Weathered Wood Logs in the Road Chopped Firewood



    • BenDor, T.K.
    • S.S. Metcalf
    • L.E. Fontenot
    • B. Sangunett
    • B. Hannon
    • 2006
    Modeling the spread of the Emerald Ash Borer

    Recently, an invasive Asian beetle known as the Emerald Ash Borer (EAB) (Agrilus planipennis Coleoptera: Buprestidae) has emerged as a threat to ash trees in the Midwestern United States and Canada [McCullough, D.G., Katovich, S.A., 2004. Pest Alert: Emerald Ash Borer. United States Forest Service, Northeastern Area. NA-PR-02-04]. Significant infestations in Michigan and nearby areas have all but doomed nearly 1 billion native ash trees. However, surrounding regions may still be able to prevent tree damage from occurring at the scale once inflicted by Dutch elm disease in the 1970s. This paper presents an argument for the establishment of a widely accessible knowledgebase of information on the EABs spread capabilities. We argue that spatial dynamic modeling stands as a flexible and powerful decision support system platform. We present initial simulations of EAB spread scenarios constructed using tree information and land use data collected for DuPage County, IL, an uninfected suburban county in the Chicago metropolitan area. These simulations test policies focused on impeding the costly spread of the beetle. This analysis also presents a framework for further studies assessing the economic impacts on municipalities and counties due to tree removal costs and aesthetic damage. Our work points to human driven movement as the major vector for EAB spread throughout our study area. Here, the focus falls on the ability of state and county implemented firewood quarantines to act as effective policies for slowing EAB spread.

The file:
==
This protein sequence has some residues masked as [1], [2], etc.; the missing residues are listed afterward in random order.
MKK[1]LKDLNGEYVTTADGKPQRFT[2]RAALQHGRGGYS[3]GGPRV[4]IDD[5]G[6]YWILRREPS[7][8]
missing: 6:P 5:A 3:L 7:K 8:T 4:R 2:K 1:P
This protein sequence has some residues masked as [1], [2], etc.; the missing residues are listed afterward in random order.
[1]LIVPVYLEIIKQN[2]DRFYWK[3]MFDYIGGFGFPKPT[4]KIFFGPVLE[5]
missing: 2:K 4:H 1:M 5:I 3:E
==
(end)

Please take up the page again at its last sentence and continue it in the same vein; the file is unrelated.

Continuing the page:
• Emerald ash borer in North America: a research and regulatory challenge. American Entomologist
    51(3): 152-165.

    • Cappaert, David
    • McCullough, Deborah G.
    • Poland, Therese M.
    • Siegert, Nathan W.
    • 2005
  • Firewood initiative of the Continental Dialogue on Non-Native Forest Insects and Diseases. Proceedings of the 2008 Firewood Forum, Northeastern Area, State and Private Forestry.

    • Ellis, J.
    • 2008
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  • Firewood use in Idaho: implications for forest management. Journal of Forestry 83(1): 36-39(4).

    • Force, J.E.
    • 1985

    A survey shows that, demographically, firewood collectors on national forests in Idaho are fairly typical of Idahoans in general, if somewhat wealthier. The most important reason they collect firewood is to save money. However, the statewide average of 50.5 miles driven one way, each trip, to obtain an average of 5.9 cords of wood—and other collecting behaviors reported—challenges this motive. Contrary to many forest managers' belief that recreation is the primary motivation, respondents said recreation was the least important. Forest management decisions regarding permit fee structure, availability of wood, and collecting practices could have important consequences for collectors.